Former Rep. Merner To Plead Guilty With No Jail Time  

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Troy Merner


Former State Rep. Troy Merner plans to plead guilty to charges he voted illegally and stole taxpayer money, ending the controversy he caused by moving out of his elected district.

Merner, 63, is the Republican who had been representing Lancaster until he stepped down last year amid a controversy that ensnared House Speaker Sherman Packard, R-Londonderry.

Merner resigned his House seat in September 2023, after New Hampshire Attorney General John Formella’s investigation confirmed what many already knew: Merner moved out of his Lancaster-based district before winning the election in 2022. And then served the whole House session with Packard  aware of the allegations, but later insisting he had believed Merner when he said he still lived in Lancaster.

The Attorney General’s Office started investigating Merner in November of 2022, and even interviewed the then-Representative at the Carroll home he then shared with his new wife. In December of 2022, the Attorney General’s Office informed House leadership about Merner’s living situation.

Merner continued serving in the House despite the fact he did not live in his district. Packard claims he was waiting for the Attorney General’s investigation to finish. The investigation appeared to have gone dormant, however, until March of 2023, when it was learned Merner voted in Lancaster’s municipal elections.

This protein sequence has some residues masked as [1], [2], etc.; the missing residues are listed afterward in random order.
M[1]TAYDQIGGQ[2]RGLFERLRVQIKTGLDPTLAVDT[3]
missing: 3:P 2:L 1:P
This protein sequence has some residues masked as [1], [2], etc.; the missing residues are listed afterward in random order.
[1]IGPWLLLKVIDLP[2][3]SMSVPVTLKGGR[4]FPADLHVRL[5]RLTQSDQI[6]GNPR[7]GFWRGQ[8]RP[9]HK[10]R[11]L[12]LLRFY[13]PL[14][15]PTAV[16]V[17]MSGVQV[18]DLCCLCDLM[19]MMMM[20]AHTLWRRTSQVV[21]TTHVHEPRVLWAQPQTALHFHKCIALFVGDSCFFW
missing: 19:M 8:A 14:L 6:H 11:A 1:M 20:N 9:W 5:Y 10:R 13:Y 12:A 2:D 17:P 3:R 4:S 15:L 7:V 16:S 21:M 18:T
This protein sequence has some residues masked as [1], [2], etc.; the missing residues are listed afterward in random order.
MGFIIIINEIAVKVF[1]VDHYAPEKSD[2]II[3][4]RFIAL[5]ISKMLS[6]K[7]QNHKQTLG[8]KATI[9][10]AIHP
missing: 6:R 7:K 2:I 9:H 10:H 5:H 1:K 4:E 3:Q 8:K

Once Formella’s investigation concluded in September 2023, Packard says he was able to force Merner to resign. Merner would subsequently be charged criminally for illegally voting and taking improper mileage reimbursements for travel between his former home in Lancaster and the State House in Concord.

According to a notice to enter into a plea agreement filed last week in Coos Superior Court, Merner won’t spend any time in jail. Instead, Merner agrees to pay $1,100 in restitution, not seek any elected office while on suspension for the next two years and acknowledges his right to vote is terminated. 

Merner is pleading guilty to a misdemeanor count of wrongful voting and another misdemeanor for theft by deception. In exchange for the guilty pleas, the state is dropping charges of unsworn falsification, tampering with government records, and felony wrongful voting. 

Merner will need to remain on good behavior during his suspension or face the possibility of serving six months in jail on the two charges. He also needs to pay back the $1,100 in mileage reimbursements.

According to the plea notice, Merner can run for office once he’s served his sentence. However, under the New Hampshire constitution he cannot vote unless that right is restored by the state Supreme Court. 

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